Afghanistan operators rolling out 3G networks potentially delivering big boost for internet access
In what has certainly been a challenging task, Afghanistan has built some positive momentum in its effort to put national telecom infrastructure in place and to offer effective telecom service throughout the country. The process involved in achieving this, however, has not been a smooth one. By end-2001, as a result of the US-led military action, the Taliban had been removed from power and a broad-based transitional government was established. The 2001 war in Afghanistan destroyed telecommunications infrastructure that had already been suffering serious disrepair due to neglect by the pre-war Taliban government. The nation’s network of telephone lines was left barely functioning. There were only 12,000 telephones in the capital city, Kabul, with its population of almost 2 million residents.
By 2003 recovery had commenced. In an important strategic move, the government announced in 2005 that licences were to be issued to allow the private sector to establish independent telephone companies. This initiative was called the Local Fixed Services Plan (LFSP). The main objectives of the LFSP licences were to facilitate faster rollout of services to small towns and rural areas and to provide an investment opportunity for small-medium local investors across the country.
The other major impact on telecommunications in Afghanistan came with the introduction and subsequent expansion of the mobile telephone service. In 2003, growing off a low subscriber base, the country’s mobile network operated exclusively at the time by the Afghan Wireless Communications Company (AWCC), started to attract customers at an extraordinary rate. The launch of a second mobile service, operated by Roshan, boosted the market even further and strong subscriber growth continued through 2004 and into 2005. Coming into 2014 there were four major mobile operators (and one minor one) competing in Afghanistan’s telecom sector; between them they were claiming a total of just over 20 million subscribers, representing an overall mobile penetration of 68%. All four of the major operators were carrying estimated market shares in excess of 20%.
In the meantime, internet penetration remained generally low throughout Afghanistan. With internet access relying heavily on dial-up services and only around 3,500 broadband subscribers in place, the online segment of the market was looking for a boost. The boost had come in the form of 3G mobile licences. The newly launched 3G services being offered by the various operators provided a special opportunity for delivering mobile broadband to Afghanistan’s population.
The political and civil stability of the country remains a big question; it is of course a constant threat to effectiveness of the telecommunications network and the viability of the telecommunications sector. The certainly does appear to be a will to secure the future of telecommunications in Afghanistan.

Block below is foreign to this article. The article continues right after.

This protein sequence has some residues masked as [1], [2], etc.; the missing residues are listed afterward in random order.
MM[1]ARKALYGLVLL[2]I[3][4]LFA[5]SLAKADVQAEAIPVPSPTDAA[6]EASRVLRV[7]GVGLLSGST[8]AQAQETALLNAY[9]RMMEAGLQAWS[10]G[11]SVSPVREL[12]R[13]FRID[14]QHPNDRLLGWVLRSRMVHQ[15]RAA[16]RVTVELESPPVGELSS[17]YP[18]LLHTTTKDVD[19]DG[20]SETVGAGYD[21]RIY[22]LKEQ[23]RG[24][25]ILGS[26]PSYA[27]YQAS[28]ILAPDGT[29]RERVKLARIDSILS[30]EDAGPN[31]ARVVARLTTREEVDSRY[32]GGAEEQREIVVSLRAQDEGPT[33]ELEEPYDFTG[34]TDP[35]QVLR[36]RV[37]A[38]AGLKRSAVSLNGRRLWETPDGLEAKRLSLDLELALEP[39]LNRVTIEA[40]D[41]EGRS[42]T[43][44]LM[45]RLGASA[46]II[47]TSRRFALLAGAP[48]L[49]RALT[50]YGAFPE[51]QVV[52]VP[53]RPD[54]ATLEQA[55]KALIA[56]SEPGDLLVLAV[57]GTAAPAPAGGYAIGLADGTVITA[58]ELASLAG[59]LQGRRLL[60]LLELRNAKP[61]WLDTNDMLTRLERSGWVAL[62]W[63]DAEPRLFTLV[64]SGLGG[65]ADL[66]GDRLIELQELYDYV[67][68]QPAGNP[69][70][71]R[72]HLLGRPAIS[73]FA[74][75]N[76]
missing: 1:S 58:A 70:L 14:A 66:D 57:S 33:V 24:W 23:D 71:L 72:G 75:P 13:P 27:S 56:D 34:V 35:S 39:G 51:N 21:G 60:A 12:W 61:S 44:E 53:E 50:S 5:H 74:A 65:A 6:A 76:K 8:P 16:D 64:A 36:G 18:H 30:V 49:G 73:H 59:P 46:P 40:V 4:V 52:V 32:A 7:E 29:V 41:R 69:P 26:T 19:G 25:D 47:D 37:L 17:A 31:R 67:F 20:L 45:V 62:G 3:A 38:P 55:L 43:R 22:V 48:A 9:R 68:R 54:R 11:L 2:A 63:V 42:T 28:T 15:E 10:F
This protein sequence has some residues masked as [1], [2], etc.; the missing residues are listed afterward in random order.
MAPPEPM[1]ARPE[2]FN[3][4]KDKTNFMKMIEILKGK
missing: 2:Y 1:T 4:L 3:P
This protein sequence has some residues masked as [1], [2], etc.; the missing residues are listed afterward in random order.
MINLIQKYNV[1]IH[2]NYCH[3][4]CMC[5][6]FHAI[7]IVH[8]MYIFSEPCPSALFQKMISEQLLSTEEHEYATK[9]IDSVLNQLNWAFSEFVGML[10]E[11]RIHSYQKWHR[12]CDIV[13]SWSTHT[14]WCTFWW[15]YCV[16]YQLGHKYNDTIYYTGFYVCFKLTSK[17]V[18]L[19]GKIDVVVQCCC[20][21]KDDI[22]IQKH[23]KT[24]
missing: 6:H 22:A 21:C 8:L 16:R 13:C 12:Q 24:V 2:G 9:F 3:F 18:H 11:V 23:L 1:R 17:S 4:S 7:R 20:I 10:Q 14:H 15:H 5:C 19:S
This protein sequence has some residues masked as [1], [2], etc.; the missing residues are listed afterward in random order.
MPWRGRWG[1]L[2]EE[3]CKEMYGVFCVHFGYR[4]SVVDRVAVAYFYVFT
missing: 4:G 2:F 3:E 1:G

Afghanistan – key telecom parameters – 2013 - 2014
|Total number of fixed internet subscribers |
- Afghanistan’s mobile market continued on its positive expansion path in 2013, although at a somewhat slower rate;
- The mobile market continues to be resilient, approaching 70% penetration in what has been a most difficult environment;
- By end-2013 mobile coverage (population) had reached 90% according to the MCIT;
- the telecom regulator having begun issuing 3G licences in 2012, the process continued into 2014;
- by early 2014, five mobile operators had been assigned 3G concessions;
- in the meantime, four of the five had launched 3G services;
- the first moves were being made in adopting 4G technology;
- the country’s internet market continues to struggle but steady growth has been evident;
- a major surge in internet users reported by the International Telecommunication Union (ITU) in 2009, there was finally a positive mood surrounding longer term internet growth;
- the arrival of 3G mobile services was expected to be a major boost to internet access with the offering of mobile broadband services;
- most importantly the price of internet is dropping;
- the MCIT issued broadband WiMAX licences to a number of service providers in 2012;
- the country’s first satellite, Afghansat-1, was set to go into service in early 2014 under a strategic partnership with Eutelsat;
- On a broader front, the ongoing political and civil unrest continued to be of concern to the country and its people, with any deterioration in the situation certainly having an impact on the telecom sector.
This report provides an overview of the trends and developments in the telecommunications markets in Afghanistan. Subjects covered include:
- Key statistics;
- Market and industry overviews;
- Regulatory environment and developments;
- Mobile market – voice and data;
- Internet and the broadband market;
- Operators – mobile and fixed;
- TV broadcasting.
- Scenario forecasts (fixed, internet, mobile subscribers).